News / 04 December 2017

SC17 Demo: Python Ingest Tool

At the iRODS Workshop at Supercomputing 2017 a couple weeks ago in Denver, we demonstrated three new capabilities:

  • Ingest
  • Tiering
  • Audit

This post will be about the efforts that went into the Python Ingest Tool and then capturing the demo that was presented. The other two demos will follow in subsequent posts.

Goals and Process

The design goals for this ingest tool include the ability to both distribute and parallelize the process of getting new files into the iRODS catalog. This means both through moving existing files into an iRODS Vault as well as registering files in place without any data movement. The target for one of our current proofs-of-concept is to ingest over 40 billion files - so this needs to be a robust means of walking that many files, organizing their ingestion into the system, and providing progress information. Of course, we also wanted to handle this level of activity as quickly as possible.

We looked at a variety of technologies, means of sharing connections, pooling existing resources, and measured their performance profiles.

Parallel Approach Speedup
Python multiprocessing ~1x
gevent ~1x
AsyncIO n/a
Redis Queue 2-3x

The base implementation of using the multiprocessing module worked fine for a single machine. In order to coordinate with other instances of the ingest tool, we would have had to implement a lot of additional functionality which both sounded hard and fraught with race conditions.

We implemented a working example with gevent which allowed us to use our existing code base, but we didn't gain much in performance over using multiprocessing.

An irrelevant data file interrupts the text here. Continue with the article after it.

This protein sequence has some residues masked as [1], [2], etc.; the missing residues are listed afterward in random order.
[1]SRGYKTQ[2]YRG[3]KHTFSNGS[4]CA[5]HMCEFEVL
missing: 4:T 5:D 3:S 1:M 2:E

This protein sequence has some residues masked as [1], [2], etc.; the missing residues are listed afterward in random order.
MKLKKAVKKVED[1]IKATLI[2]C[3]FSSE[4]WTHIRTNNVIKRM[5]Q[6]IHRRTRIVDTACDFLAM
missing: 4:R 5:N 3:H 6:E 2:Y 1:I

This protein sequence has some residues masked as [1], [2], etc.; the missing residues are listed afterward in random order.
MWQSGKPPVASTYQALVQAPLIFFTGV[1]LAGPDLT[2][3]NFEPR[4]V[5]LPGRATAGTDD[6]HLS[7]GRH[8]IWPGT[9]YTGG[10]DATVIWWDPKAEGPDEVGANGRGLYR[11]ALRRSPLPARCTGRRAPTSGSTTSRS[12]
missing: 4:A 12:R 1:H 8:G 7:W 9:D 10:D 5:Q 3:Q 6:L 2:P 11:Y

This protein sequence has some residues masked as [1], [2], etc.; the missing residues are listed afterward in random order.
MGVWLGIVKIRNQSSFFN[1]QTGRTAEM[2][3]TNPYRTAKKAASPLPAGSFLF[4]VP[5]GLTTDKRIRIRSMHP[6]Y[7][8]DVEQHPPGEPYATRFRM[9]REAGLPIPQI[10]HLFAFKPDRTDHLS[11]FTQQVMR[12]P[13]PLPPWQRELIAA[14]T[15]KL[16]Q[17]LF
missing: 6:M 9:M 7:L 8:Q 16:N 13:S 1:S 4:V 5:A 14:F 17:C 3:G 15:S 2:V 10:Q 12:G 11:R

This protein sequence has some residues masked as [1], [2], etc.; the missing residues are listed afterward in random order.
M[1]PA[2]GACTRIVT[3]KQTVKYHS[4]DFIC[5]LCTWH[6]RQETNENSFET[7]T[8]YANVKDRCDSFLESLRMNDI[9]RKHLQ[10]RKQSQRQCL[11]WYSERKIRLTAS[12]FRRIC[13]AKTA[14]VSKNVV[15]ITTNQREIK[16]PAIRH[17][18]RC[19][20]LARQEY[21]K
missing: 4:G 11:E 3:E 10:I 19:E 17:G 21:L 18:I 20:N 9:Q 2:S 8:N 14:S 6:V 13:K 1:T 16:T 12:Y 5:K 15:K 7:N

Then we tried asyncio. This looked promising, but required us to rewrite most of our existing functionality to use the asyncio library. We did not implement the ingest tool with asyncio.

Then we turned to Redis Queue. We had originally avoided the overhead of Redis. Surely we could find something simpler with fewer moving parts to get files into iRODS. But then after the research, both the performance and the architecture of RQ seemed compelling. It has the built-in features, the prioritization capabilities, and the dependency declaration we found necessary for the feature set we wanted the Python Ingest Tool to have.

After seeing the results above, we decided to formalize the dependency on Redis Queue. RQ allows for multiple topologies, and provides a straightforward method for scaling an ingest operation horizontally to deal with a large rate of new incoming files as well as large existing corpus of data that needs to be loaded in a one-time event.


First, we ingest 3000 files using the existing iCommand iput, both with and without verifying checksums on the server.

Then we start with the Redis Queue. The same 3000 files are added to the queue with the irodsqueue command. Then 16 worker processes are launched in burst mode to pull jobs off the queue and ingest them into iRODS.

Both with and without checksums, the RQ implementation is 2-3x faster than iput.

We expect this tool to be useful both for initial onboarding of existing data into new iRODS deployments as well as using its filesystem scanning capability to watch an incoming directory (or set of directories) for new files to pull into iRODS.

Future work includes registering files in place (without copying them into the iRODS Vault) and distributing the scanner itself to be able to keep up with parallel filesystems.

Terrell Russell